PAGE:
Human TCell Lymphotrophic Virus Type

Epidemiology and Risk Factors. The human T-cell lymphotrophic virus type 1 (HTLV-1) causes a rapidly progressive adult T-cell leukemia or lymphoma (ATLL), and a slowly progressive neuromyelopathy known as HTLV- 1-associated myelopathy-tropical spastic paraparesis (HAM-TSP). y , y The distribution of HTLV-1 infection is worldwide with major foci of endemic infection in southwestern Japan, the Caribbean, Central and South America, sub-Saharan Africa, the Middle East, and Melanesia. It is estimated that between 10 and 20 million people are infected with HTLV-1. In the United States and Europe, HTLV-1 is found primarily in intravenous drug abusers. y Transmission of HTLV-1 can occur from mother to child primarily by breast milk, between intravenous drug addicts through the sharing of contaminated needles and syringes, by sexual contact, and by the transfusion of contaminated blood products. Vertical transmission of HTLV-1 from mother to child has been reported to occur in 15 to 20 percent of children born to HTLV-1 positive mothers. Breast milk appears to be the principal route because seroconversion rates are 14 to 20 percent for breast-fed infants compared to 3 to 5 percent for bottle-fed infants. [1oo] Sexual transmission of HTLV-1 is fairly inefficient compared to transmission of the human immunodeficiency virus (HIV). Blood transfusion is, however, a very efficient means of transmission of HTLV-1, and the greatest risk is incurred by recipients who receive seropositive blood stored for less than 1 week, who require multiple transfusions, or who receive immunosuppressive therapy at the time of the transfusion^]

Pathogenesis and Pathophysiology. There are presently two major theories of the pathogenesis of HAM- TSP, an autoimmune model and a cytotoxic model. In the autoimmune model, HTLV-1 activates autoreactive T cells, which then migrate to the central nervous system, penetrate the blood-brain barrier, and stimulate the production of inflammatory cytokines, leading to subsequent tissue destruction. y , W In the cytotoxic model, tissue destruction is caused by a CD8-mediated cytolytic attack against HTLV-1-infected CNS cells or infected CD4 T cells in the CNS. An early event in HAM-TSP appears to be a breakdown of the blood-brain barrier, leading to perivascular influx of mononuclear cells. CD4 T cells are the predominant cell type early in disease, but CD8 T cells are found almost exclusively in the later stages of disease. As the duration of HAM-TSP progresses, an increasing number of CD8 cells infiltrate the CNS. This infiltration is associated with an upregulation of HLA class 1 and class 2 molecules and an increased expression of cytokines. The end result is demyelination with axonal involvement that is widespread in the spinal cord, and the corticospinal tracts tend to be more affected than the more heavily myelinated posterior columns. The thoracic spinal cord is the area of maximum involvement.y , y.31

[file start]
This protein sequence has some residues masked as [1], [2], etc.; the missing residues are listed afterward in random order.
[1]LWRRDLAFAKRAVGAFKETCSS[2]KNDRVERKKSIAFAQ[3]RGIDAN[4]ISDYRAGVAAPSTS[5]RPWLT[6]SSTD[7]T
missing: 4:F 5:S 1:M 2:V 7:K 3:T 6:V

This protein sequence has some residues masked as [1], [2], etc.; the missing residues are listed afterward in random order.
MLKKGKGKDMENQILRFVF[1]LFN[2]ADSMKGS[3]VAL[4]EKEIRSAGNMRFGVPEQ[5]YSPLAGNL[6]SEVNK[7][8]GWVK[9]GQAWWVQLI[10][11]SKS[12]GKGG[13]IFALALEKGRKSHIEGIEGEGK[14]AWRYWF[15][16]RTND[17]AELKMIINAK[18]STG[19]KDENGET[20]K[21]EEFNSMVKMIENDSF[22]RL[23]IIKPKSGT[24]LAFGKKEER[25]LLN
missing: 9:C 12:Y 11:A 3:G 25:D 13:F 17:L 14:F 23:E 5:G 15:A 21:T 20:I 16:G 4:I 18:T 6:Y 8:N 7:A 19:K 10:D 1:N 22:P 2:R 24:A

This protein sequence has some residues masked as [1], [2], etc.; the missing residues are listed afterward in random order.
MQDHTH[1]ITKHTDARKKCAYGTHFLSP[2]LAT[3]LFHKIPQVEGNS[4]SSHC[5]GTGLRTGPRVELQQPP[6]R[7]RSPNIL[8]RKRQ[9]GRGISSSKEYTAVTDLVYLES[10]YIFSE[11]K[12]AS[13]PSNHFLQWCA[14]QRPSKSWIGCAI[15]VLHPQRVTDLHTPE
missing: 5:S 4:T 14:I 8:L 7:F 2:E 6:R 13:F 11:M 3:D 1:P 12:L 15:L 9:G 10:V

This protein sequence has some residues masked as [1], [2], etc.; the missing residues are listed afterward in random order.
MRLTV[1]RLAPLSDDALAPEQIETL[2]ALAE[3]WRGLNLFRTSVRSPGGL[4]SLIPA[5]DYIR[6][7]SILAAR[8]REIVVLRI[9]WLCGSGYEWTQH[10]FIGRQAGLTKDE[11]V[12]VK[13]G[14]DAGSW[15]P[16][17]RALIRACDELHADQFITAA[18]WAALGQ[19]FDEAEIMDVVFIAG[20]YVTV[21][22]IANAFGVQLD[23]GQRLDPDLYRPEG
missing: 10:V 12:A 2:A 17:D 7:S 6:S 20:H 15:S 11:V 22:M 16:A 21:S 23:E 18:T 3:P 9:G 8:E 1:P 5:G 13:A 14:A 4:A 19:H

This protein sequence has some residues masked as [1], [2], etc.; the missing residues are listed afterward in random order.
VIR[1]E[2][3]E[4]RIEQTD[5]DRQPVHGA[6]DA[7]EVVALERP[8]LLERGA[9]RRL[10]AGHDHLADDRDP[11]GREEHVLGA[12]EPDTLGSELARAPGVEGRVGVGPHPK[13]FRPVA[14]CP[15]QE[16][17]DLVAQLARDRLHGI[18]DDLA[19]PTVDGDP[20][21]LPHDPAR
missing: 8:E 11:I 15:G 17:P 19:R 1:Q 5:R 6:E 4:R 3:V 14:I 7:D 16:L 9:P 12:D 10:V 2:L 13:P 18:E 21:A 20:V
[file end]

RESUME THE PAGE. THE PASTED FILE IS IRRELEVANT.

Clinical Features and Associated Findings. HTLV- 1-associated myelopathy-tropical spastic paraparesis is a slowly progressive spastic paraparesis marked by hyperreflexia, bladder dysfunction, constipation, and impotence in males. Sensory abnormalities due to demyelination of the posterior columns occur less frequently than motor abnormalities and present primarily as paresthesias of the lower extremities. y]

Differential Diagnosis. The differential diagnosis includes myelopathy due to a compressive lesion of the cord from a disk, tumor, or infection, subacute combined degeneration resulting from vitamin B12 deficiency, HIV-1 myelopathy, multiple sclerosis, and syphilis.

Serological testing should be performed to detect HTLV- 1 antibodies in serum. Magnetic resonance imaging (MRI) of the brain may demonstrate hyperintense lesions in the subcortical white matter on T2-weighted scans, resembling the lesions of multiple sclerosis. y^ Elevated antibody titers to HTLV-1 can be detected in blood and cerebrospinal fluid of patients with HAM-TSP.

Management and Prognosis. The presence of inflammatory cells including macrophages and T cells in

HAM-TSP spinal cord material, in addition to the upregulation of HLA and cytokine molecules, suggests that an increase in immunological activity in the CNS is the basis of the pathogenesis of HAM-TSP.^1 Immunosuppressive therapy is the only modality available at the present time to treat HAM-TSP. There is no specific antiviral therapy. The best means of treatment may be prevention through an HtLv-1 vaccine, and it has been suggested that the development of vaccination against the HTLV-1 retrovirus would serve as a pathfinder for the development of a vaccine against HIV. y

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